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Aug 04

Sales Tax Distribution Report & Advice

Posted on August 4, 2016 at 2:15 PM by Paige Worsham

July  2016
                                    May 2016 Collections -- July 2016 Distributions

Once again local governments saw strong sales tax collections in May, gleaning $247.8 million. This is essentially flat compared to April collections, with an overall decline of less than $2.0 million. Year over year, that is an increase of $28.92 million. While substantial, that is less than the $44.59 million year over year increase we enjoyed in April.
 
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Looking Forward

In the short term, it appears that sales tax revenues will remain relatively strong. This strength will come from the continuing impact of the recent and ongoing base expansion and steady economic growth.

In terms of employment growth, as the chart from the Richmond Federal Reserve suggests, North Carolina has been experiencing growth similar to the nation as a whole.

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For us, the largest areas of employment growth have continued to be “business and professional services,” “trade, transportation and utilities,” and “construction” (although we are below the national growth rate in construction employment). Most of these industry sectors tend to be strongest in our more urban areas. With the decline in oil prices, domestic production has slumped more than 16.1% since the beginning of 2015.  While North Carolina is still experiencing some growth in this industry, it is depressed compared to expectations.

This slow but steady growth is also reflected in the rolling national Gross Domestic Product or GDP. Each week the Richmond Federal Reserve prepares a rolling national Gross Domestic Product (GDP) growth estimate. Throughout the month of June, that estimate hovered at 2.7% for the quarter. Even after the Brexit vote on June 24th, that number only dropped to 2.6%. Suggesting, at least at this point, that the vote is not expected to make a tremendous change in the value of our nation’s goods and services.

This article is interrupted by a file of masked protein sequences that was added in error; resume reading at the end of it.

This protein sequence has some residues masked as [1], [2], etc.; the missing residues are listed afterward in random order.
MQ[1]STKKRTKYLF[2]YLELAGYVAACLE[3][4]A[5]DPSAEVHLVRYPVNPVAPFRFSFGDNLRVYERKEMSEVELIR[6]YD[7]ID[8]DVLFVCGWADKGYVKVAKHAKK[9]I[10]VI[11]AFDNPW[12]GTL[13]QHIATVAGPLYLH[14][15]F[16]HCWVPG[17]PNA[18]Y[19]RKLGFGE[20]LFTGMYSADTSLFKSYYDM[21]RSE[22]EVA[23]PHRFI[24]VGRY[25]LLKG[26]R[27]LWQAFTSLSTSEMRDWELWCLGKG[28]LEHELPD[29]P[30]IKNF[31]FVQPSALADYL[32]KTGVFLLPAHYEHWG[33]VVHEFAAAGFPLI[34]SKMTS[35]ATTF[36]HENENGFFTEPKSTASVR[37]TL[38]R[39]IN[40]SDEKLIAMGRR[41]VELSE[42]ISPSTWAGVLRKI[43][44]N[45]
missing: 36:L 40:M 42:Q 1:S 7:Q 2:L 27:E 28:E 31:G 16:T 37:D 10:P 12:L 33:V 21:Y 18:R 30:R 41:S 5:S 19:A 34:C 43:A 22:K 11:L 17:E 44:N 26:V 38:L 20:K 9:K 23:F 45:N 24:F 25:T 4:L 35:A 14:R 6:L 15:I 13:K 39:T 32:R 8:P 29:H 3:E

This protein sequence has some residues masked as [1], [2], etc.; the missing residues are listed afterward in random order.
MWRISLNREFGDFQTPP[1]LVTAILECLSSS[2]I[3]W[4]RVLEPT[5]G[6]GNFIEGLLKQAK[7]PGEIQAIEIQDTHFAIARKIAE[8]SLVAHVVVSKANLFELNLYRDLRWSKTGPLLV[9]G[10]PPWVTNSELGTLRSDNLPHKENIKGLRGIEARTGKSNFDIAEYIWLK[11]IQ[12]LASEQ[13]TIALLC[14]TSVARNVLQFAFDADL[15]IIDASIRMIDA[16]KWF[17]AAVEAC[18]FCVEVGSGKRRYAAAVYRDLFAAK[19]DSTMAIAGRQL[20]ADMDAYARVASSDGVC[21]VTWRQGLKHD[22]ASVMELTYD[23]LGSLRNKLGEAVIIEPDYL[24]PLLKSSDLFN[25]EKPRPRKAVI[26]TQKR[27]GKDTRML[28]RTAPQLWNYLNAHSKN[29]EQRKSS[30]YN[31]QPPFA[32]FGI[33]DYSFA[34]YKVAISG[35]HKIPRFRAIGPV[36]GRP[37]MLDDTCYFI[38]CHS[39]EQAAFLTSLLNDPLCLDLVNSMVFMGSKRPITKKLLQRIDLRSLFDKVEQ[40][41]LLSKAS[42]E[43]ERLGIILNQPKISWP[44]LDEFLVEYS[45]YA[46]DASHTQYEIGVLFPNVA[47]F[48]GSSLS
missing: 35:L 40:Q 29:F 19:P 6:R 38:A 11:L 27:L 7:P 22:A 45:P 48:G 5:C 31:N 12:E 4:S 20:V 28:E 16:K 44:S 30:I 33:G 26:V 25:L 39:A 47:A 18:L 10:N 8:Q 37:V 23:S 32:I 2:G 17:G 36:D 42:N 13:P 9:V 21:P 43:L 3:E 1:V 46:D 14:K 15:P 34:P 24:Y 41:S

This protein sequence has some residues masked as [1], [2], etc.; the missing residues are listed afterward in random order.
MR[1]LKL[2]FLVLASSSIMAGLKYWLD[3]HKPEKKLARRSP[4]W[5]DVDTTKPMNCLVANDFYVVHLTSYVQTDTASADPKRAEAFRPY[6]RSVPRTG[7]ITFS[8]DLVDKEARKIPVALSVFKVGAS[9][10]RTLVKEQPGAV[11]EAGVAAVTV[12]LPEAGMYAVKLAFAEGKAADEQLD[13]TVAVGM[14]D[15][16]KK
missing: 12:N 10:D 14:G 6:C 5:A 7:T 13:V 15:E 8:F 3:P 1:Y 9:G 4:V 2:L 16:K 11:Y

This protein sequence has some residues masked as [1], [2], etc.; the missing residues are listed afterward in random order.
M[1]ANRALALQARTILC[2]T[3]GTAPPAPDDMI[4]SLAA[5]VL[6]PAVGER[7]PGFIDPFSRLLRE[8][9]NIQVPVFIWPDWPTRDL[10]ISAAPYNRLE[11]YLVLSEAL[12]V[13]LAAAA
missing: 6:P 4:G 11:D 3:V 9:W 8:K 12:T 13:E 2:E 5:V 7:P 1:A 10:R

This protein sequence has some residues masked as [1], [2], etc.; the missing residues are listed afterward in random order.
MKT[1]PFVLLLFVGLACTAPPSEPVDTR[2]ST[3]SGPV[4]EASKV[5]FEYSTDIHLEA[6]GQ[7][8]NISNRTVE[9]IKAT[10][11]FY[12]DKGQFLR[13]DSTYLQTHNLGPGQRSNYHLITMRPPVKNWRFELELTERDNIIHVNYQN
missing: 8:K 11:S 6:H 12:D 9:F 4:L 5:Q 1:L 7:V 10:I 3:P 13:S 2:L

All of these factors contribute to slow but steady economic growth, which will support sales taxes statewide. Although the greatest increase will continue to be in more urban communities.

Beyond the immediate and near term, however, the future becomes less clear.

In previous writings we have mentioned the uncertainty surrounding the US election, which has caused some overall softening in the economy. This is normal and not unexpected in open, Presidential election years. However, Britain’s vote on June 24 to exit the European Union will have long lasting and unknown impacts on the global and national economies.

Most commentators agree that the financial sector is the most likely to see the greatest impact, at least for some time. Current stock market activity for two of the state’s top five employers, Wells Fargo and Bank of America, suggest this is true.

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The change could also impact North Carolina in terms of exports. According to the US Census Bureau, the United Kingdom is our state’s 7th largest trade partner for North Carolina exports. In 2015 the United Kingdom received more than $1.0 billion in North Carolina goods.

Other Sales Tax Changes

The budget passed by the General Assembly this week makes a number of changes to the sales tax statutes that will impact county revenues. Most of the changes are expected to increase sales tax revenues, although areas with particular industries may see less of an expansion than other counties on their point-of-sale revenues.

The bill expands the types of retailers that must levy the recently enacted sales tax on repair, maintenance and installation services. Previously some retailers who provided those services were excluded in a legislative attempt to limit a substantial expansion of the number of business that would have to register for a sales tax number. However, during the interim, the Revenue Laws Study Committee heard from several businesses who felt this was unfair, as businesses providing similar services were not being taxed similarly. The Fiscal Research Division estimates this change will net $22.4 million for the state, and a proportionate amount for local governments. This portion of the legislation has a January 2017 effective date.

The legislation also repeals the sales tax on automotive service contracts and limits the tax on the repair and maintenance of airplanes and boats.

Finally, legislators eliminated the $17.6 million State contribution to the local sales tax distribution. The commitment to provide this funding was included as a part of last year’s sales tax redistribution agreement, and was designed to hold all counties harmless for the first year of the new plan.


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